One of the questions I am often asked is what if any links al-Qaeda as it is headquartered in Yemen has with al-Qaeda affiliates in Somalia. Certainly, Sada al-Malahim has been active in writing about supporting fighters in Somalia - and this an area of potential expansion - and there has been some individual links. Two of the 23 al-Qaeda suspects that escaped from a Yemeni prison in February 2006 made their way to Somalia: one was killed there and one was arrested in Kenya and sent back to Yemen and was released earlier this year.

In the current issue of Sada al-Malahim, Nasir al-Wahayshi devotes one of his three articles to writing about the recent death of Salih al-Nabhani, who is known by the kunya Abu Yusif. Al-Nabhani was killed on September 14, 2009 in an operation by US Special Forces. The New York Times reported on the attack here, and al-Nabhani's wikipedia page has a bit more. But for the best piece, at least that I have been able to find, please check out Ibn Siqilli's post at Views from the Occident, which also has the Arabic of the announcement of his death. The BBC also has a profile of him here. (I have no idea why every English story drops the final ya of his name making him al-Nabhan instead of al-Nabhani.)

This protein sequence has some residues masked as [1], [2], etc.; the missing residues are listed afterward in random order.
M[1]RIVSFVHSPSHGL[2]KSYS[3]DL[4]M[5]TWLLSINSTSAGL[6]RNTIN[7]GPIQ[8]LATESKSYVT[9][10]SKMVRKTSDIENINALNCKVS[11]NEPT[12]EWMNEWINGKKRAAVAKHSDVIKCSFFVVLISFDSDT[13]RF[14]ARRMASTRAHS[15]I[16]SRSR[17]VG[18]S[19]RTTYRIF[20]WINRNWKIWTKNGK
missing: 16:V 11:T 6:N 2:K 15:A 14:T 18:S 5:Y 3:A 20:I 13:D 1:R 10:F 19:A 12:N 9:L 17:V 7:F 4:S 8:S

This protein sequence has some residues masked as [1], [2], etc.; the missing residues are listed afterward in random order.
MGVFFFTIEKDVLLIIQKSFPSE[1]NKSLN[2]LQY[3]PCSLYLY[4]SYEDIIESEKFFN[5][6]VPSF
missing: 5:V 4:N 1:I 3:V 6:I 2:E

Al-Wahayshi talks a bit about al-Nabhani's background, much of which can be found in the English-language links above, but interestingly he describes him as "He of the smile," which one doesn't often hear about jihadis. He also describes him - in that particular Arabic style - as la yakallu wa la yamallu, which I am translating simply as indefatigable, and given the attacks he seems to have had a hand in, this seems to be a pretty good description.

Along with congratulating al-Nabhani with his martyrdom, al-Wahayshi also mentions the other five individuals killed with him in the attack, whom he lists as Abu Talha al-Sudani, Adam 'Ayrwa, 'Abd al-'Aziz bin 'Atash, 'Ali Midraf and Abu 'Asam al-Tabuki.

The last name caught my attention as it suggest that the individual is from the Saudi city of Tabuk and it reminded me of the case of Mansur al-Bayhani, one of the escapees of the Feburary 2006 prison break (he also has two brothers in Guantanamo), who was killed in a US missile strike in Somalia in June 2007. What is it about Tabuk and Somalia?